By Ray Pride Pride@moviecitynews.com

Pauline Kael On Quitting

“I suddenly couldn’t say anything about some of the movies. They were just so terrible, and I’d already written about so many terrible movies. I love writing about movies when I can discover something in them – when I can get something out of them that I can share with people. The week I quit, I hadn’t planned on it. But I wrote up a couple of movies, and I read what I’d written, and it was just incredibly depressing. I thought, I’ve got nothing to share from this. One of them was of that movie with Woody Allen and Bette Midler, Scenes From a Mall. I couldn’t write another bad review of Bette Midler. I thought she was so brilliant, and when I saw her in that terrible production of ‘Gypsy’ on television, my heart sank. And I’d already panned her in Beaches. How can you go on panning people in picture after picture when you know they were great just a few years before? You have so much emotional investment in praising people that when you have to pan the same people a few years later, it tears your spirits apart.”
~ Pauline Kael On Quitting

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What is the trait you most deplore in yourself?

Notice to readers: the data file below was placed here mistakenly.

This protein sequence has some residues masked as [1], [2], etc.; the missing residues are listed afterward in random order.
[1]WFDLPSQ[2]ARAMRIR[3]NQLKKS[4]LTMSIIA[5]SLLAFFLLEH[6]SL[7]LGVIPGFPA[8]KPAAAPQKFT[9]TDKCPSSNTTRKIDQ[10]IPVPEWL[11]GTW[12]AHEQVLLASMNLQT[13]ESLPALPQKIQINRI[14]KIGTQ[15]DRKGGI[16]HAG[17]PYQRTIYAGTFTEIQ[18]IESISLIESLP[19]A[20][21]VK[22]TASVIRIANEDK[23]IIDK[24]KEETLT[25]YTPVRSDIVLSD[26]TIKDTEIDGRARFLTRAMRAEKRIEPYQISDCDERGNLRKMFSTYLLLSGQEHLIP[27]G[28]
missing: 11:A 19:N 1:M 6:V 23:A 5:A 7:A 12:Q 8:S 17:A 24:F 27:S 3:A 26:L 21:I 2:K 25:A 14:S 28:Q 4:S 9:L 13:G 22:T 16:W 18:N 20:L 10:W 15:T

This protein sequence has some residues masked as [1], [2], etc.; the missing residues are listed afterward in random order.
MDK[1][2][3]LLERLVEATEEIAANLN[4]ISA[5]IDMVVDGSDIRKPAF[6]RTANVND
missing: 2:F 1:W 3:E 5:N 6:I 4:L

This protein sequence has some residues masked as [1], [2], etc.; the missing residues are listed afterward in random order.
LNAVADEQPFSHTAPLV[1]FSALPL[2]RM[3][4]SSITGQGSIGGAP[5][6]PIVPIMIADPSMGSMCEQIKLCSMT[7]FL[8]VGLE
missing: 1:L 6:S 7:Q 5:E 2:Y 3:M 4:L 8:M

To have to die.

What do you most dislike about your appearance?
Nothing.

What is your favourite smell?
Fracas perfume by Robert Piguet.

If you could bring something extinct back to life, what would you choose?
The lost plays by Aeschylus and Sophocles.
~ Isabelle Huppert at 65

“I come from a generation where men were men. There’s nothing soft or touchy-feely about any of us, where we were from in Wales. There’s a negative side to that, because we’re not very good at receiving love or giving it. We don’t understand it. After Richard Burton died, his brother Graham invited me to the Dorchester where they were all having a get-together, the wives and the men, all the sisters and brothers. All pissed. And I noticed the women were sipping their ports and brandy, but all the men were, ‘Come on, drink! Drink!’ I thought, ‘There’s something very Greek about this.’ Men together. You know, like the bouzouki dancers. It’s not homosexuality, but it is a sexuality, a kind of bonding. That’s what I was thinking of.”
~ Anthony Hopkins